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Saturday, February 13, 2016

The Supreme Court Ruling on Enrile shames the Philippines

Posted by Joe America on August 19, 2015 
 
enrile inquirer
[Photo credit: Inquirer]

What are we to think when a man who, by all accounts, is too ill to be in jail can get released from custody and return to the senate as a hero. Never mind that evidence suggests he stole taxpayer money. He is held up as a hero. [See Inquirer: “Enrile returns to senate”]

Well, I understand the Supreme Court ruling to be a political ruling. That is pretty clear when we observe that the eight justices who approved his release are Arroyo appointees, who by all accounts appear to deal in the arena of favor and entitlement rather than law, and that the four who opposed his release are by all accounts straight and honest interpreters of the law who hold a vision of the Philippines founded on the highest principles.
  • For shame, Supreme Court, to hold to such cheap values, for you are only as good as the lowest amongst you.
What this ruling says is that the Philippines remains a backwater swamp of entitlement and favor, of low values and low principles and low expectations. It celebrates those who can “get away with it”!
“Due process!” the Enrile camp will shout. “We are entitled to legal due process!” 
Yes, Senator, you are entitled to use every trick in the book. every tactic, every bribe or cajole, every scheming lie to avoid accountability. The accused seldom admit to their error, and are not expected to abandon legal due process. No one does, anywhere.
But you took it one step too far.
You are like the Filipino at the airport who uses a wheel chair to gain prompt, personal attention on boarding, and upon arrival at his destination, leaps from to his feet to hurry first off the airplane. You are exactly like that, as to values and sense of entitlement. It is a sense, like the Binay’s, that others are beneath you, there to be gamed.
A senator who pushes into the front of the line.
  • For shame, Senator Enrile, to play such crass games and make fools of the court and the people.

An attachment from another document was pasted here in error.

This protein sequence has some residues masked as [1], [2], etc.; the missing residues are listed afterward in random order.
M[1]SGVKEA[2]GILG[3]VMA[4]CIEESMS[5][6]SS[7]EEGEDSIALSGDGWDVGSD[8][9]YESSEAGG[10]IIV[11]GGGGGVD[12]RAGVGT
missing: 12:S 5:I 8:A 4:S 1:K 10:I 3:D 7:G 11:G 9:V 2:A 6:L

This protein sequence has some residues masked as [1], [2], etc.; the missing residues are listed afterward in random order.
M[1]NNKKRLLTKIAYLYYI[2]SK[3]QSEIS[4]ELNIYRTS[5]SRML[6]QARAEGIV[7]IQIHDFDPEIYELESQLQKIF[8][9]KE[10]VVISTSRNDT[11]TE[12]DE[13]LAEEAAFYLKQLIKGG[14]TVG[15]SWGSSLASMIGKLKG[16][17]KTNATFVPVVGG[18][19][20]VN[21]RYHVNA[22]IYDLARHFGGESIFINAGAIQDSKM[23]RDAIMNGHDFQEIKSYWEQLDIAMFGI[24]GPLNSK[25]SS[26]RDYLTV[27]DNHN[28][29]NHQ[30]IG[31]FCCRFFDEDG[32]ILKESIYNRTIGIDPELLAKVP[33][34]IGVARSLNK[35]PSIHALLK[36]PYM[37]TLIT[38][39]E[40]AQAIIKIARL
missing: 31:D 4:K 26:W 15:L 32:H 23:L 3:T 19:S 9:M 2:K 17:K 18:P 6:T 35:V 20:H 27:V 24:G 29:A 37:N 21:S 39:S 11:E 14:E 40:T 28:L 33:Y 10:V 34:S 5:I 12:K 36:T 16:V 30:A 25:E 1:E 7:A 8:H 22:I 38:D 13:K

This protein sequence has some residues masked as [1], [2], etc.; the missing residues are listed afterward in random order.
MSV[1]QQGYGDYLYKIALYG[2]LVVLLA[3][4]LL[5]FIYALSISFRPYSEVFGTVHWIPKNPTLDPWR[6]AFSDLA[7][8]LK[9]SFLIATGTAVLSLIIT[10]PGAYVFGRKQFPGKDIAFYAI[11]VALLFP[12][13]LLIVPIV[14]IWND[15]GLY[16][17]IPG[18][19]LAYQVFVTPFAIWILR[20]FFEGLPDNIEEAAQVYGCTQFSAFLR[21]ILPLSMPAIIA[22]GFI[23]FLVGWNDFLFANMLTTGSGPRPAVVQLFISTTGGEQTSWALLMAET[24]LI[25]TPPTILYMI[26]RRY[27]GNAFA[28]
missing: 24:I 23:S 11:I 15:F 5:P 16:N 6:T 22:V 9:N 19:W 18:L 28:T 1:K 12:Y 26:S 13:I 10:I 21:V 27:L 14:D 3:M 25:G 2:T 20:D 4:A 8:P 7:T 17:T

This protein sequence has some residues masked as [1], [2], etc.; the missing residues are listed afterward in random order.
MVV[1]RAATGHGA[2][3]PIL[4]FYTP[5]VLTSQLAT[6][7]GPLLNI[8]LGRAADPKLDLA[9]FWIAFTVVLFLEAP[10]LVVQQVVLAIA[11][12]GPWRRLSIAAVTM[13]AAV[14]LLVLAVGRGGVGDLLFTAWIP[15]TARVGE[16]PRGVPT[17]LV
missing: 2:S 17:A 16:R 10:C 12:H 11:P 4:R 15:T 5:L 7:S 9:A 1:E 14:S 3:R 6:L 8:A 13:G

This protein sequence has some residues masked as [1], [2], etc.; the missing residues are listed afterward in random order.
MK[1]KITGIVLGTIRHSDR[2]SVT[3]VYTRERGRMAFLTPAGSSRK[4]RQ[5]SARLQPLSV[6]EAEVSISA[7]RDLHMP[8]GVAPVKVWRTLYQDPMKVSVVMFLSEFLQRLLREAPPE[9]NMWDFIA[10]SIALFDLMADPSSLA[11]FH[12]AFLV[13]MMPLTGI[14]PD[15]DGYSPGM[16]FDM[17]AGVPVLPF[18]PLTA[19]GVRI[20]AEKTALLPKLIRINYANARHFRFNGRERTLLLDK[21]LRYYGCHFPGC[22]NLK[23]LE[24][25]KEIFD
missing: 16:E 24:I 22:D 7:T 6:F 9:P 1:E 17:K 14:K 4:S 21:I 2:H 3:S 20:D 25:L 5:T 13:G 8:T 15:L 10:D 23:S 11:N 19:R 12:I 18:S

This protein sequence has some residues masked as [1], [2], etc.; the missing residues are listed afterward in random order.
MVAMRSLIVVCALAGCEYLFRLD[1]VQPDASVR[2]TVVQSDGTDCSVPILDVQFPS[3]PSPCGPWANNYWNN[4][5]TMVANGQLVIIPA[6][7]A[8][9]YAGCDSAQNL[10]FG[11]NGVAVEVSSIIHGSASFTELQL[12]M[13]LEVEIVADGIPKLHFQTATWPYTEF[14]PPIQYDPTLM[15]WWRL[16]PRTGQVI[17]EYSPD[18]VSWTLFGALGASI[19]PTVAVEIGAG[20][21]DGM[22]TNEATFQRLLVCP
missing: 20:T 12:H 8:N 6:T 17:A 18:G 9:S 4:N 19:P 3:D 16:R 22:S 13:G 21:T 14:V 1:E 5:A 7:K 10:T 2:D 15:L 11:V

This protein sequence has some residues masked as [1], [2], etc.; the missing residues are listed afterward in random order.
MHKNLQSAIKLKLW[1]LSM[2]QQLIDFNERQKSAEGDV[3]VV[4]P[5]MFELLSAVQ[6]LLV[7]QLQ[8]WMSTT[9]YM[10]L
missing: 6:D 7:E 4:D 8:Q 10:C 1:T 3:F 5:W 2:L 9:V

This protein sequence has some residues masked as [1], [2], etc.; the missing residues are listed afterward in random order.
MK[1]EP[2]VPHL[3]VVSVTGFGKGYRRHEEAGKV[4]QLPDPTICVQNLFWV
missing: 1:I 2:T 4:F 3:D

Jesse Robredo would never push to the front of the line.
What is dearly missing in the Philippines is the principle that one individual’s professional reputation defines all members of the profession. It is a principle of dignity, of ethics. It is higher, more demanding, than the law in most modern democracies. It promotes groups of people as substantial, as people of integrity.
The Senate of the Philippines carries with it the integrity of a thief. The entire body’s reputation attaches to the worst of its members. The Senate has yet to chair its Ethics Committee to deal with the three senators accused of plunder. It does not have the character and courage to deal with its own miscreants.  The Senate of the Philippines is stained with corruption. With tacit support of corruption. It has all the ethical fiber of an accused plunderer.
Indeed, most senators seem to be cheering Senator Enrile’s release. They welcome him warmly back into the fold of . . .
of what?
Of clowns and crooks, of professionals devoid of any sense that the people deserve a higher level of dignity from their elected officials.
  • For shame, Senate, that you allow the integrity of your esteemed body to fall to the lowest level.
Here is the way democracies that are not corrupt structure their accountabilities:
  • Ethics, as the highest value. National or professional integrity that represents who we are, as a nation.
  • Laws, the next highest value. The rules that promote well being in the community.
  • Individual behavior, the third highest value. A personal sense of accountability and integrity; equality.
Here’s the way the Philippines structures things:
  • Individual behavior, preferential to the privileged; weak sense of accountability and integrity.
  • Laws, the games attorneys play to escape accountability, aided by political courts susceptible to administrative or legalistic loopholes, favors and bribery.
  • Ethics, a sense of pride in national integrity that does not exist.
It is this missing sense of ethical pride that is absolutely astounding. There seems to be no comprehension of the principle that a team is only as strong as its weakest member. Indeed, “we the people” seem to accept plunder as a rightful privilege for the entitled. We put up with it! Some cheer it, the exhilaration of escaping the law!
  • For shame, Philippines, for failing to demand higher of your public officials.
The Supreme Court has just played the people for fools. Senator Enrile has played the people for fools. The Senate persists in playing the people for fools.
The question is, how long will people allow their own integrity to be rubbed face-first into the mud?
If you cannot connect the dots here, between these escapades and the presidential election, then . . . indeed, as is true in all democracies:
The people get what they deserve.

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